• Sun
  • Dec 28, 2014
  • Updated: 8:15am

Career crook Walter Unbehaun feels right at home in prison

PUBLISHED : Friday, 18 April, 2014, 8:59pm
UPDATED : Friday, 18 April, 2014, 8:59pm

An ex-con who has spent most of his adult life behind bars got what he said he wanted for robbing a suburban Chicago bank. He gets to go back to the place he called home - prison.

Telling Walter Unbehaun, 74, he frightened a teller by showing her a revolver tucked in his pants during last year's heist, a federal judge imposed a 31/2-year prison sentence, citing Unbehaun's long rap sheet that includes crimes from home invasion to kidnapping.

"This is not the first time you've inspired fear," Judge Sharon Johnson Coleman said, repeatedly scolding the high-school dropout and part-time bathtub repairman.

As he had on the day he robbed the bank, Unbehaun gripped a cane as he hobbled to the podium to make a brief statement. Unbehaun did not withdraw his wish to go to prison, though he said: "I don't want to die in prison." No family or friends were in court to support Unbehaun.

Boredom and loneliness, defence filings said, had partly led Unbehaun to conclude that a life on the inside was preferable to struggling to cope on the outside.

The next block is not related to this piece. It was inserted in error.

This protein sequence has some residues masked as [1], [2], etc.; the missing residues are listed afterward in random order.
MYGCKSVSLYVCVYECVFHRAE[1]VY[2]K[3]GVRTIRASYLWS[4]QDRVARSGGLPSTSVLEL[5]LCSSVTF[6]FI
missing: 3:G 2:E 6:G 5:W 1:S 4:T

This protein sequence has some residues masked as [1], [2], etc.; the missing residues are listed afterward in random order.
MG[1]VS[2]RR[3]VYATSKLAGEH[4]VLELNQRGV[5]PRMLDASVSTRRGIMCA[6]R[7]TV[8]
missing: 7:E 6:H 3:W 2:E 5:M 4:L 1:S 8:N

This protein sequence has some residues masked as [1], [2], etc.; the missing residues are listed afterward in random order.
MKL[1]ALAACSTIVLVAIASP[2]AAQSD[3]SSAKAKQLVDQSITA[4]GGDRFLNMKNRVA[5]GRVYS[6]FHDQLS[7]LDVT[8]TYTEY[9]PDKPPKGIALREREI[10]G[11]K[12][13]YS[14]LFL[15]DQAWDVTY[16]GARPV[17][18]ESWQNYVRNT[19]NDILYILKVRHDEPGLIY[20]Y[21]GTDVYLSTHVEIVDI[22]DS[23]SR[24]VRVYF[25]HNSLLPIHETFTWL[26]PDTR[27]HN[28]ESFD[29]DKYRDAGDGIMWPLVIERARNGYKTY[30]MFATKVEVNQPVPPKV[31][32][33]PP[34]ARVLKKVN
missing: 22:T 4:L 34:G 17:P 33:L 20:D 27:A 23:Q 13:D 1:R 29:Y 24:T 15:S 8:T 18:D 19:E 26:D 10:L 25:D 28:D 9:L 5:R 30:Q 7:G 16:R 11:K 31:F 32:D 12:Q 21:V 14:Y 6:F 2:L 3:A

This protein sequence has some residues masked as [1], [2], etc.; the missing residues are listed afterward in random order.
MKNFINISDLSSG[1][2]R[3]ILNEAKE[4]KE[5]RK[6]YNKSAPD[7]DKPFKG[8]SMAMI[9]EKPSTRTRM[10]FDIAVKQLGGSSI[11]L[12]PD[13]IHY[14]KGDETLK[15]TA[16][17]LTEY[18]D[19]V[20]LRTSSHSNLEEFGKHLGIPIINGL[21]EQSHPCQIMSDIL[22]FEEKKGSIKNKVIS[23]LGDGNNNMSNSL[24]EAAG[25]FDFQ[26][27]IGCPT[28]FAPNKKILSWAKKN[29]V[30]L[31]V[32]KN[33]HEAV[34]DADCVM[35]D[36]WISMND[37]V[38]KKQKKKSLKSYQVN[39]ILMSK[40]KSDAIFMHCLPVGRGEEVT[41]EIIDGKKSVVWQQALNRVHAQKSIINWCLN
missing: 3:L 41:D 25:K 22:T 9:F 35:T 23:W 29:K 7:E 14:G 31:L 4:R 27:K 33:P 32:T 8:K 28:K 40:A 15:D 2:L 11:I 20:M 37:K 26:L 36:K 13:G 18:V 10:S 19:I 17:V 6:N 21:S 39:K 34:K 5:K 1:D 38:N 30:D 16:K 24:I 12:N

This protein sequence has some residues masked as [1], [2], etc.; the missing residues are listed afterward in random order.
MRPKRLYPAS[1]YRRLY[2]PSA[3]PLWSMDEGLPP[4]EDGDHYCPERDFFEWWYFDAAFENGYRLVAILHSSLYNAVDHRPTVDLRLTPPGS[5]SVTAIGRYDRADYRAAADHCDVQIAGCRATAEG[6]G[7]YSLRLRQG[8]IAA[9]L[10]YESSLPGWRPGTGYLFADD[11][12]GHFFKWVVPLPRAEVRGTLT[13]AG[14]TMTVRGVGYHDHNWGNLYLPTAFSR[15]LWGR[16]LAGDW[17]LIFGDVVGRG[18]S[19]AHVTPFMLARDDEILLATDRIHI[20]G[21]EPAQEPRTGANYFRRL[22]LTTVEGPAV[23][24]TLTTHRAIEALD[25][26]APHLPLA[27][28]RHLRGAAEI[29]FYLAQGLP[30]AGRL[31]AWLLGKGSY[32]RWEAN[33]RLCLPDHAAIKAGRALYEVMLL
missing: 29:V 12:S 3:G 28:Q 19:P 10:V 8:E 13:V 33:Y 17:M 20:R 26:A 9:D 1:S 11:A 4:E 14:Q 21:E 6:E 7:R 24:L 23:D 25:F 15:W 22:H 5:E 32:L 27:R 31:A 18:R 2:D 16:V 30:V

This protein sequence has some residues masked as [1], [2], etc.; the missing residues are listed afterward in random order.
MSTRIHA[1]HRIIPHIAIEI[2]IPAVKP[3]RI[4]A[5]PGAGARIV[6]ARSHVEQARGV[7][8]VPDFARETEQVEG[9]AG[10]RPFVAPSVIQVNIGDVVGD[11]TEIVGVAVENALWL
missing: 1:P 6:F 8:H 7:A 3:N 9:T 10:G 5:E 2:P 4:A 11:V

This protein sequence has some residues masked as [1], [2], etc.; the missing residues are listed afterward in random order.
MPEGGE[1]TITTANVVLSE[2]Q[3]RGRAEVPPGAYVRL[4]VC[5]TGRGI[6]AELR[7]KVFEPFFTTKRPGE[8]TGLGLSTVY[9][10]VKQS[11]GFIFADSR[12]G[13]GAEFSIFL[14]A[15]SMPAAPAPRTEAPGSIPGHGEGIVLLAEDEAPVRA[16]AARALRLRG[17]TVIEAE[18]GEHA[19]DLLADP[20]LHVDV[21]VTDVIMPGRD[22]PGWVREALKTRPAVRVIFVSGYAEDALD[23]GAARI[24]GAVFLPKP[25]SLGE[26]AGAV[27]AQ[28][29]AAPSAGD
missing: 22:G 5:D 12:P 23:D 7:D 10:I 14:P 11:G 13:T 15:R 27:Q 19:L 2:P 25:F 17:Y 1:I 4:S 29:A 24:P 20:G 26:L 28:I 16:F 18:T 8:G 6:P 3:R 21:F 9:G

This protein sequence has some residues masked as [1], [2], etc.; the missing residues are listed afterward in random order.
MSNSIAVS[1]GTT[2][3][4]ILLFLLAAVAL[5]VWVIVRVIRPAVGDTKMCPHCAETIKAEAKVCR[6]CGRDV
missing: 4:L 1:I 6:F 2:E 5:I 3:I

On February 9 last year, he walked into the bank with a cane but no disguise, displayed a loaded revolver in his waistband and told the teller: "I don't want to hurt you." With US$4,178 shoved in his pocket, he drove to a nearby motel and waited for police to arrive.

Confronted by authorities in the motel parking lot, the bald, portly Unbehaun dropped his cane, raised his hands and startled police by his apparent joy at getting nabbed.

At his initial court appearance, he also bewildered his appointed lawyer. "His first words were, 'I just want to go home'," lawyer, Richard McLeese said.

For a few minutes, McLeese thought Unbehaun was saying he hoped to get a bond. Then it dawned on him what he meant.

"It is, without a doubt, one of the saddest and most disturbing cases I've dealt with," he said.


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This article is now closed to comments

As much as Walter's state of mind is called into question one also has to wonder about society's indifference to individuals such as Walter who are left to fend for themselves, not readily able to morph into the reality of modern day living, not able to acclimate and the failure of the criminal system to take responsibility. Then again maybe that's the crux? Perhaps all society cares to do is dole out punishment and care very little about rehabilitation, something that perhaps Walter worked out .....


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